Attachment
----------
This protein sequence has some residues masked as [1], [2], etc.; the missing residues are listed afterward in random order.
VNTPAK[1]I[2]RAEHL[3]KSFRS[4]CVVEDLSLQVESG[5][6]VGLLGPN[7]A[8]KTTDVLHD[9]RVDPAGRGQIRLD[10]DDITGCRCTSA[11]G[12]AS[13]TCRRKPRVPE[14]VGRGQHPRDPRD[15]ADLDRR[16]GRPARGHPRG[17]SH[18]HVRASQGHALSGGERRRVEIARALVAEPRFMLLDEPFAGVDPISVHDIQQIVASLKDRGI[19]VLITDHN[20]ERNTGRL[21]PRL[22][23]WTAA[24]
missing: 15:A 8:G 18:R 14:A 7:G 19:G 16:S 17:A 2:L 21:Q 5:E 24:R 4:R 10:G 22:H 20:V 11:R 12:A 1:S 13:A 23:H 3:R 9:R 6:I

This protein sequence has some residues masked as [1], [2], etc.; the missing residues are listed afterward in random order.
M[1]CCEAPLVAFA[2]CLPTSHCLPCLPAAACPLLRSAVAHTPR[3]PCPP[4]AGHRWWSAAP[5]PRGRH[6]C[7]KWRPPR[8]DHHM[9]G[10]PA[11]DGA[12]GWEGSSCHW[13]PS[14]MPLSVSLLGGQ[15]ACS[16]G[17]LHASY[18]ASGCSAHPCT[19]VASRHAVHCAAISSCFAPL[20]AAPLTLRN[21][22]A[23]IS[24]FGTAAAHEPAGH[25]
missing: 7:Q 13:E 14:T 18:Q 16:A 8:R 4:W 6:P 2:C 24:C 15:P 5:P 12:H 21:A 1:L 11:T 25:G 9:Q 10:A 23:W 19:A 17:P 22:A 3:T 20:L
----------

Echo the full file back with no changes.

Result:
This protein sequence has some residues masked as [1], [2], etc.; the missing residues are listed afterward in random order.
VNTPAK[1]I[2]RAEHL[3]KSFRS[4]CVVEDLSLQVESG[5][6]VGLLGPN[7]A[8]KTTDVLHD[9]RVDPAGRGQIRLD[10]DDITGCRCTSA[11]G[12]AS[13]TCRRKPRVPE[14]VGRGQHPRDPRD[15]ADLDRR[16]GRPARGHPRG[17]SH[18]HVRASQGHALSGGERRRVEIARALVAEPRFMLLDEPFAGVDPISVHDIQQIVASLKDRGI[19]VLITDHN[20]ERNTGRL[21]PRL[22][23]WTAA[24]
missing: 15:A 8:G 18:R 14:A 7:G 19:G 16:S 17:A 2:L 21:Q 5:E 24:R 4:R 10:G 22:H 20:V 11:R 12:A 1:S 13:A 23:H 3:R 9:R 6:I

This protein sequence has some residues masked as [1], [2], etc.; the missing residues are listed afterward in random order.
M[1]CCEAPLVAFA[2]CLPTSHCLPCLPAAACPLLRSAVAHTPR[3]PCPP[4]AGHRWWSAAP[5]PRGRH[6]C[7]KWRPPR[8]DHHM[9]G[10]PA[11]DGA[12]GWEGSSCHW[13]PS[14]MPLSVSLLGGQ[15]ACS[16]G[17]LHASY[18]ASGCSAHPCT[19]VASRHAVHCAAISSCFAPL[20]AAPLTLRN[21][22]A[23]IS[24]FGTAAAHEPAGH[25]
missing: 7:Q 13:E 14:T 18:Q 16:A 8:R 4:W 6:P 2:C 24:C 15:P 5:P 12:H 21:A 1:L 11:T 25:G 9:Q 10:A 23:W 19:A 17:P 22:A 3:T 20:L